· Get to know a local author: Up and coming author Emma Larkin has recently published two wonderful books for children - Izzy’s Adventure series. The theme of the books is to encourage girls to play sport while also having a fun magical element. Catch up with Emma on the library Facebook page as she chats about her love of books, writing and libraries.

· Éire ag léamh : Join library staff tomorrow for children’s storytime as Gaeilge – ag léamh as Cosc ar Chrogaill! le Heather Pindar.

· Pledge to read a paper: Not in the mood for a book or just don’t have time at the moment? No problem! Why not take some time out to read a newspaper or magazine instead. The Kerry library website provides free member access to thousands of the world's most popular newspapers and magazines. If you need help just go to the library Facebook page for a step by step tutorial to help get you started.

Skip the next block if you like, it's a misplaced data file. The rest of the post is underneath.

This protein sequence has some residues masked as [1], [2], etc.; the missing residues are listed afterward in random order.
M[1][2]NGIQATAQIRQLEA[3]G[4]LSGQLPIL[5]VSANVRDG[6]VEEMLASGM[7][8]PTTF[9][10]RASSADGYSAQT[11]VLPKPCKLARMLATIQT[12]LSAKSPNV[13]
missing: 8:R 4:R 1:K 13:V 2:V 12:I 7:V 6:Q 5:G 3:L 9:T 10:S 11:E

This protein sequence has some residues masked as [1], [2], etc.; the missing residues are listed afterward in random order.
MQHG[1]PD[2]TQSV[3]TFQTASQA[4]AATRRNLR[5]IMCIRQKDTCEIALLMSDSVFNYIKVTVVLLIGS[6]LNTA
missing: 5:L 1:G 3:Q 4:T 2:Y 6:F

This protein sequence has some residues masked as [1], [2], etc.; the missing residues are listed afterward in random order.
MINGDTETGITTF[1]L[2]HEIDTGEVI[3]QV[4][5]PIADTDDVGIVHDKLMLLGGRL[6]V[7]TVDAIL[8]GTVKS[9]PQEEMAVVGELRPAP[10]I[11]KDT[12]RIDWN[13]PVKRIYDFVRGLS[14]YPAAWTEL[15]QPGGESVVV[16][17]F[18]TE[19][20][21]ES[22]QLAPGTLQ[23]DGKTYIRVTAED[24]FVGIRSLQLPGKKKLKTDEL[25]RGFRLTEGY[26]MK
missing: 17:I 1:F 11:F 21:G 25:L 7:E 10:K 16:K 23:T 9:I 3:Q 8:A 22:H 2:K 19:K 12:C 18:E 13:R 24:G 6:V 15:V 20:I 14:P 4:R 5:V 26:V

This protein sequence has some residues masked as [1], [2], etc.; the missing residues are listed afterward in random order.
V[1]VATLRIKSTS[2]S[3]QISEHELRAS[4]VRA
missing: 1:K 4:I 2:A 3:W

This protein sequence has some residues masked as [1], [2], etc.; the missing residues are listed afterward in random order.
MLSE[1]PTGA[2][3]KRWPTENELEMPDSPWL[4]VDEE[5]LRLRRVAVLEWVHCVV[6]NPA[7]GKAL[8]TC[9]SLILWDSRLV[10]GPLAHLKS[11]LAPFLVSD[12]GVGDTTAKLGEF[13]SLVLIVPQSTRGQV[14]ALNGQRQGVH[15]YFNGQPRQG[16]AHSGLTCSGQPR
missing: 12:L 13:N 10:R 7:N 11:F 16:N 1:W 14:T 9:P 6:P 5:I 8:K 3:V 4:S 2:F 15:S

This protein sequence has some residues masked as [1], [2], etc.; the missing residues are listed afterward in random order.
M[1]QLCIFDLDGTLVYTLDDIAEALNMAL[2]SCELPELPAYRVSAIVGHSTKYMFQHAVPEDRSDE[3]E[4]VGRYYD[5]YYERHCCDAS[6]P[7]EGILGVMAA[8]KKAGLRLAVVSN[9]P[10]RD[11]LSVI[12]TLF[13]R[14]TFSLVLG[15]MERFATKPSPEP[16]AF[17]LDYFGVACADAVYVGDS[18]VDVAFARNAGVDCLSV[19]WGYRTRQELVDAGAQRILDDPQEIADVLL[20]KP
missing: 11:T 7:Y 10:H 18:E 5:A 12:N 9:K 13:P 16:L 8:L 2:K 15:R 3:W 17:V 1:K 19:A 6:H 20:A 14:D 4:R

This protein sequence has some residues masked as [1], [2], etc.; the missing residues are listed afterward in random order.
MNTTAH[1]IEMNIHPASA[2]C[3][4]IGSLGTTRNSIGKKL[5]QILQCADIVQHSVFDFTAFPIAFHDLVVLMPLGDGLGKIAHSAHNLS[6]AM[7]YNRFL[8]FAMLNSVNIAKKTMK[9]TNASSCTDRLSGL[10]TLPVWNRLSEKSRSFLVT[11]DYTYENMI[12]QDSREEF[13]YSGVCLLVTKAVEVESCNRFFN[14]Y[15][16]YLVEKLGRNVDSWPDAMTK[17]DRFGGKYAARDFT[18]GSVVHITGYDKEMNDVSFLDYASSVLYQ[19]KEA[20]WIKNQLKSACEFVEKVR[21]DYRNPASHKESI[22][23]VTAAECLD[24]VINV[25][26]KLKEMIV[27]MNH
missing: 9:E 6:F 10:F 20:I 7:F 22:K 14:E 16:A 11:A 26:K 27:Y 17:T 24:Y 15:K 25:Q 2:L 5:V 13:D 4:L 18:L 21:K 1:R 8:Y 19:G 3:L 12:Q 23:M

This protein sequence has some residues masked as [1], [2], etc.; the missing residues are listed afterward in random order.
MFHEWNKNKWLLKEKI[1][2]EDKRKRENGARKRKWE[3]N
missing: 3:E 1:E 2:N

A number of well-known campaign ambassadors from the worlds of writing, science, sport, health and broadcasting are on board to help promote the campaign and you can find out what reading means to them and why they support the campaign at www.irelandreads.ie.

Patrick O’Connor Scarteen, Cathaoirleach of Kerry County Council is urging the people of Kerry to join the initiative and is asking that during this month to "please pledge to take some reading time for yourself or to share with family and look up the Kerry Library website to see the wide range of resources that are available free of charge".
"Libraries may be closed at present but their excellent online services are still available," he said.

Kerry County Librarian, Tommy O’Connor, in support of the campaign says that ‘it doesn’t matter whether you’re an avid reader, a reluctant reader, a lapsed reader or a new reader but to use Ireland Reads Day to use some of the available library online sources.